As the NFL prepares to launch its annual spending spree (which may not turn out to be much of a spree, after all), one of the men making the most money of all NFL players admits that athletes likely make too much of it.
“Yes, we probably do,” Brees recently told WWL radio in New Orleans, via the team’s official website. “Unless you’re finding a cure for cancer or creating world peace, I don’t know if anybody deserves to get that much money. That’s the industry that we’re in. You could probably say the same for actors, actresses and entertainers. We’re in the entertainment industry and business is business and there is a market. The market establishes what you get paid.”
“It doesn’t surprise me that Joe Flacco jumped me,” Brees said. “I’m sure that, maybe it’s Aaron Rodgers, maybe it’s somebody else, is going leap-frog Joe Flacco and the trend is going to continue in that direction as our game continues to grow and the popularity continues to grow. That doesn’t surprise me.”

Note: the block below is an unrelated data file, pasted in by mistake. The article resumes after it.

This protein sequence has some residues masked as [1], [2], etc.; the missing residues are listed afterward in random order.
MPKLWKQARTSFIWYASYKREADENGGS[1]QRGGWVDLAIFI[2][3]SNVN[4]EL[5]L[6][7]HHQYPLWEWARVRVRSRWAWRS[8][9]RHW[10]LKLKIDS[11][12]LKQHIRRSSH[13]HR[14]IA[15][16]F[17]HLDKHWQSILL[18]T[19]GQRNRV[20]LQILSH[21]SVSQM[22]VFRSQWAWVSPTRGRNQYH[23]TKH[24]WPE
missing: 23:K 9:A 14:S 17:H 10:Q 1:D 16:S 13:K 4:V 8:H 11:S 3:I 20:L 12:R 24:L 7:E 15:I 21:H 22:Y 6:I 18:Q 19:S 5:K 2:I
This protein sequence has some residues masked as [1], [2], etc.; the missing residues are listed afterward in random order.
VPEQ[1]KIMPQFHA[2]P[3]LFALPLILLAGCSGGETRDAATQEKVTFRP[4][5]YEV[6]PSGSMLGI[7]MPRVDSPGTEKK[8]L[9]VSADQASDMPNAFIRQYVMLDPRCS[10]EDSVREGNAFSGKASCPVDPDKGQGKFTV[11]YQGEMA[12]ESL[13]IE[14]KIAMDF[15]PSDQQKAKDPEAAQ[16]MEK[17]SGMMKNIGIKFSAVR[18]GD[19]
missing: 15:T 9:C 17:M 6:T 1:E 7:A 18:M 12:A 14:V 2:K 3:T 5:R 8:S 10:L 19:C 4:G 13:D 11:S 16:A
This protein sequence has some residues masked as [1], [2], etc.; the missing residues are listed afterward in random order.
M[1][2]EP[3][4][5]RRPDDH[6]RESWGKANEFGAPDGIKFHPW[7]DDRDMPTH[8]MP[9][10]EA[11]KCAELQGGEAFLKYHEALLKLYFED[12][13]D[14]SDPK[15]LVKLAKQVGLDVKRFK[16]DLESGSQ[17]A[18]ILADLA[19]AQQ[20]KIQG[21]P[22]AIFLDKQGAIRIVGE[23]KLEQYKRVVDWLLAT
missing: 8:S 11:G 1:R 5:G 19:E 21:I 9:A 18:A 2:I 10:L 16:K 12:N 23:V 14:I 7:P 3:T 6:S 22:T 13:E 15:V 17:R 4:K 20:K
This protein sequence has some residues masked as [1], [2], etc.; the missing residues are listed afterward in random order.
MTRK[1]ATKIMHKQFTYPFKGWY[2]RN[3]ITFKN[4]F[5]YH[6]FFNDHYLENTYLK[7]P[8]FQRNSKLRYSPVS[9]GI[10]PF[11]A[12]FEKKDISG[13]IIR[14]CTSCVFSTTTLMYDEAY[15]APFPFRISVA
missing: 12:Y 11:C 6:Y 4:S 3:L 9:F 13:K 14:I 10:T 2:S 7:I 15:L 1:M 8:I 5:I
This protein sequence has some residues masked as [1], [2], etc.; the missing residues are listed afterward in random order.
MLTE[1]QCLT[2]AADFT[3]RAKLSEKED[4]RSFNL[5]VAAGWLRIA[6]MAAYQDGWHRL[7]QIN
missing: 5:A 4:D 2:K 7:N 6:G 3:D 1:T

But the problem is that, with each cap-busting deal for a franchise quarterback, the role players and scrubs end up being pushed to take less and less. While it’s a reality of a salary-capped system, it becomes more pronounced when the cap is increasing by less than two percent per year and the expectations at the top of the market continue to soar.
For Brees, his 2012 contract eventually will force him and the Saints to make a hard decision. Come 2015, they can carry $26.4 million under his name on a cap that could still be south of $130 million. (Even at $130 million, that’s still more than 20 percent of the entire spending limit for one player.) Or they can ask him to take less money. Or they can decide that the time has come to move on.
That’s likely the real reason Tom Brady opted to take only $27 million over the final three years of his current contract. Though he likely will be underpaid, the team will never deem him to be so overpaid that the Patriots have to cut him.